January 2009

Grant Results


With support from the Robert Wood Johnson Foundation (RWJF), Radio Bilingüe produced a body of health programming and developed a strategic plan for creating a health desk to expand its health focus.

Radio Bilingüe is a nonprofit radio network based in Fresno, Calif., that distributes Spanish-language news and informational programming to six member stations in California and more than 120 affiliates in the United States and Mexico.

Key Results

  • Radio Bilingüe produced and broadcast a total of 465 health-related programs, reports and feature stories over a three-year grant period.
  • Radio Bilingüe produced a pilot series comprising 95 productions on critical issues facing the Latino community across the nation.
  • Working with consultants, project staff developed a Strategic Health Desk Plan to guide the network's efforts to coordinate and expand health-related programming.

RWJF supported these projects with an unsolicited grant of $498,000 from August 1998 to July 2001 (ID# 027958) for health programming and a solicited grant of $100,000 from July 2006 to June 2007 (ID# 057320) for planning the health desk and developing the pilot series.

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Radio Bilingüe is a Latino-owned community radio network comprising six member stations in California and more than 120 affiliates throughout the United States and Mexico that regularly carry its offerings. In 2007, the nation's only Spanish-language radio network served some 525,000 listeners weekly in California, another 78,600 elsewhere in the United States and 9,000 who tuned in through the Internet. Programming includes news, information, talk shows, music and cultural reports.

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In addition to the grants reported here, RWJF supported Radio Bilingüe's programming from 1992 to 1998 (see Grant Results on ID# 021202). In 2002, it provided a one-year grant for programming focused on end-of-life care for Latinos (ID# 044457).

The network has also received assistance from Sound Partners for Community Health, an RWJF program managed by the Benton Foundation. In its first phase, Sound Partners funded efforts by local public broadcasters and their community partners to increase public awareness of health issues and to facilitate citizens and policy-makers in taking a more informed and active role in health issues at the local level. See Grant Results for more information on the program.

In the second phase of the program, Radio Bilingüe is being funded to recruit and train young producers and to develop health programming targeted at indigenous Mexican migrant women. Other funding for health programs has come from the California Endowment, the Wellness Foundation, First 5 California, the James Irvine Foundation and the William and Flora Hewlett Foundation.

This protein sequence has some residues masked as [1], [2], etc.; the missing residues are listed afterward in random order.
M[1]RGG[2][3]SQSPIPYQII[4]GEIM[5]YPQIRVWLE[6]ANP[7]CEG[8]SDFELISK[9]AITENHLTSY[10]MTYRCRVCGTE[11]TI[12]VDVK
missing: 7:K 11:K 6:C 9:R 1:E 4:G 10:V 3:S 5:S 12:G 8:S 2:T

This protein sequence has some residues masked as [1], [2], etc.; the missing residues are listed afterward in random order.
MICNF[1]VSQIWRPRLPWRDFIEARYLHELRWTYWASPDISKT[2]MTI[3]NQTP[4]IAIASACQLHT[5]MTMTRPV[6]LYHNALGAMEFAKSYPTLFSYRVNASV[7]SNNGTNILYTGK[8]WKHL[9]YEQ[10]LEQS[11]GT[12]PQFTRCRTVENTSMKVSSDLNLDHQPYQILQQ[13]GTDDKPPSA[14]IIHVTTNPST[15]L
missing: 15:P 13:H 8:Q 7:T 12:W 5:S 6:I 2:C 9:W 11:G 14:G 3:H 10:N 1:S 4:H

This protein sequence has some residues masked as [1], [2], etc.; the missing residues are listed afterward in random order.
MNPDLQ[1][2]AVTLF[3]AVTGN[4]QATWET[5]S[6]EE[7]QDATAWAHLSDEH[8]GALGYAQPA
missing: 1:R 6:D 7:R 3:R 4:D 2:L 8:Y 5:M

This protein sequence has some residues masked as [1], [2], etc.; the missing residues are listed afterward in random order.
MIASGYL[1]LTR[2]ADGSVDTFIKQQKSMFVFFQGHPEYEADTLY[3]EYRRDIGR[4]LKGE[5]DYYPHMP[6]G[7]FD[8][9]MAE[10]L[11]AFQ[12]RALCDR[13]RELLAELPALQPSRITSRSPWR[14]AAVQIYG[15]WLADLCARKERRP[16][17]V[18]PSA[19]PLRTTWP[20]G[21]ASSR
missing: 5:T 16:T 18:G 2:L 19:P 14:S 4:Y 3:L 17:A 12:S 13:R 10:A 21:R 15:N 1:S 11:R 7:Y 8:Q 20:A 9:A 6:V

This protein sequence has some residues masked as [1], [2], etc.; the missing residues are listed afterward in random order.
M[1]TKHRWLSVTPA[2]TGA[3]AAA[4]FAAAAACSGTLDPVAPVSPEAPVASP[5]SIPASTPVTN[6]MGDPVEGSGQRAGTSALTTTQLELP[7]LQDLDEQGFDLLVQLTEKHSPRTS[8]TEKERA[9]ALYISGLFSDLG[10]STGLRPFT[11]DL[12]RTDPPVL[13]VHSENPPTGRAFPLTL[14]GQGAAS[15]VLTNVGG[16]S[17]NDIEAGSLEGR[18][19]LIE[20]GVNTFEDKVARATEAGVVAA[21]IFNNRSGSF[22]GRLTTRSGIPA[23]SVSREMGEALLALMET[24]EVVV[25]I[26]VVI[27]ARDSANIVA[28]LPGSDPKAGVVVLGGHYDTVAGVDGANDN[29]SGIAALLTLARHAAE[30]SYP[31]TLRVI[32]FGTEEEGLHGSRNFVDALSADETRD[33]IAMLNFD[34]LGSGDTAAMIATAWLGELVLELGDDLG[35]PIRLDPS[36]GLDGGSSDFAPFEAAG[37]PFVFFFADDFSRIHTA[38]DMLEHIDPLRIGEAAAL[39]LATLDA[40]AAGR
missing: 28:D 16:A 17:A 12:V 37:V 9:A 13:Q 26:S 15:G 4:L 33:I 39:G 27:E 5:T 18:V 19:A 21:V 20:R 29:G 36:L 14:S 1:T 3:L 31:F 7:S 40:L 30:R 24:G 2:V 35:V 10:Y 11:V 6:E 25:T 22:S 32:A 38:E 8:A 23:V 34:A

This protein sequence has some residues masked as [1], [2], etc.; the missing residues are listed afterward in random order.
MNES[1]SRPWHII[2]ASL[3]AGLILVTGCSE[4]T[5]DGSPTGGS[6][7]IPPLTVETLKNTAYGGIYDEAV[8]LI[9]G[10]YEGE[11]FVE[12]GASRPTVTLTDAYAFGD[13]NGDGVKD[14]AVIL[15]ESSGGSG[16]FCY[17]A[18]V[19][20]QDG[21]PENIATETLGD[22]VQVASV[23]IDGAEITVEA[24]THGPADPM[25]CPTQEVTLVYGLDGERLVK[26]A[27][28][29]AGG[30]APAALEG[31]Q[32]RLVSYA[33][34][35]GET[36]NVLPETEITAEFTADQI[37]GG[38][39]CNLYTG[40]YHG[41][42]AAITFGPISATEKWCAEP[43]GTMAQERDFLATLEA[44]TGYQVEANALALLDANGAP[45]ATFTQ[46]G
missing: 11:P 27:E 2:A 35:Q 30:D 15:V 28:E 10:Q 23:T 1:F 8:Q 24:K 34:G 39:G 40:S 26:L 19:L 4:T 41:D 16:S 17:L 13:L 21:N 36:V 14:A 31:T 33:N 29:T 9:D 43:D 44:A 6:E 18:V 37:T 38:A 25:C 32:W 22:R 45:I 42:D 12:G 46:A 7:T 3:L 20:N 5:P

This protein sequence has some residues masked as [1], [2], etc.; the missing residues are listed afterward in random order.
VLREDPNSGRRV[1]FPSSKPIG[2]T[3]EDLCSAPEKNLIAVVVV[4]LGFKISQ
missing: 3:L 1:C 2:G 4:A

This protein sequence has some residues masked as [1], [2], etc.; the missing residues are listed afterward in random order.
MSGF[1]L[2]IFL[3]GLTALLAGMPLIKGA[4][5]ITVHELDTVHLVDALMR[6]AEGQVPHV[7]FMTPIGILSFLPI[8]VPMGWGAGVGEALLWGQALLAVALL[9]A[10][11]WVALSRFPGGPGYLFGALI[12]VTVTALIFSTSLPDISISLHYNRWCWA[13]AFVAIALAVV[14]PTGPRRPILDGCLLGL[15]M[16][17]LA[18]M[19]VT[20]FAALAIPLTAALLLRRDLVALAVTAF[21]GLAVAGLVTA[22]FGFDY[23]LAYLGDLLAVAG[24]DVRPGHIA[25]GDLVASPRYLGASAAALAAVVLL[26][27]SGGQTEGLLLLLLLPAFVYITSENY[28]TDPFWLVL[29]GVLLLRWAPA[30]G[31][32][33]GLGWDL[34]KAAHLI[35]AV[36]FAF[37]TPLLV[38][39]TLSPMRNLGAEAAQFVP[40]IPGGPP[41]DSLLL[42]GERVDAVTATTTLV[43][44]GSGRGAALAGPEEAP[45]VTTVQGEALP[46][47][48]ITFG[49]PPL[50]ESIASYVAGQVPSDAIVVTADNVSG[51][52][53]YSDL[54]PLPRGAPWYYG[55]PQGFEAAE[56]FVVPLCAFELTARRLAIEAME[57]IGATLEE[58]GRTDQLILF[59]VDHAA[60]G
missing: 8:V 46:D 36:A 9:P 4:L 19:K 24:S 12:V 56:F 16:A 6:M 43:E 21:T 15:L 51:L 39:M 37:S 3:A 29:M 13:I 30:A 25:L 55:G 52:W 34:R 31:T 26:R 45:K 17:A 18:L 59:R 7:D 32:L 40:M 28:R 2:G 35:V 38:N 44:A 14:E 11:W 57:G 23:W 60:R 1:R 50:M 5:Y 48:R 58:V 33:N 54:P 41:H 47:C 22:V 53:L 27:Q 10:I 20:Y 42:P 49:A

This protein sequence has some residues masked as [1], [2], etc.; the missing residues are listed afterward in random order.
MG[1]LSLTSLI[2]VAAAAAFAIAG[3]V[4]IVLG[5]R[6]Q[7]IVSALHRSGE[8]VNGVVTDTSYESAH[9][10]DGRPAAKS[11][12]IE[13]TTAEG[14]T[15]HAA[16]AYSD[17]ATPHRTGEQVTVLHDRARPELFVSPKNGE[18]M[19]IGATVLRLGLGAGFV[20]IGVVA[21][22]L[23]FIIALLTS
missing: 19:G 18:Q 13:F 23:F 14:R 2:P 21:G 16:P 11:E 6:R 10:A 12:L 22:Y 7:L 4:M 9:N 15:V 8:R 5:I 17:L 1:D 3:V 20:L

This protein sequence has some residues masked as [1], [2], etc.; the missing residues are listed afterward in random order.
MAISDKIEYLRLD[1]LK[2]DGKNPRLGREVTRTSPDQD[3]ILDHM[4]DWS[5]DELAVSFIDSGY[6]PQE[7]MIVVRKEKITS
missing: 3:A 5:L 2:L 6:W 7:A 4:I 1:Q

The interest in health programming at Radio Bilingüe reflects the fact that Latinos, the country's fastest growing minority group, have less access to health care, receive less preventive care, have higher rates of obesity and suffer worse health outcomes than the general population.

Radio Bilingüe's audiences represent some of the vulnerable people RWJF most wants to help through its programming. Support for the network can help RWJF forge more direct connections with underserved Latino communities and build its capacity in understanding how to more effectively work with ethnic media.

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Radio Bilingüe produced and broadcast a substantial body of health programming with RWJF support from 1998–2001 (ID# 027958) and developed a strategic plan for creating a health desk to coordinate expanded health programming from 2006–07 (ID# 057320).

In conjunction with the development of the health desk plan, the Corporation for Public Broadcasting supported an array of marketing and communications activities to highlight Radio Bilingüe's health focus.

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  • Radio Bilingüe produced and broadcast a total of 465 health reports, roundtable discussions and feature stories during the three-year grant. Most programming was built around breaking news in California, Texas and Chicago, with additional reporting on stories of interest to the Puerto Rican, Central American and Caribbean immigrant communities in the Northeast. Examples include:
    • Pesticide poisoning in central California.
    • Using a domestic violence hotline in Austin, Texas.
    • Health insurance for immigrants.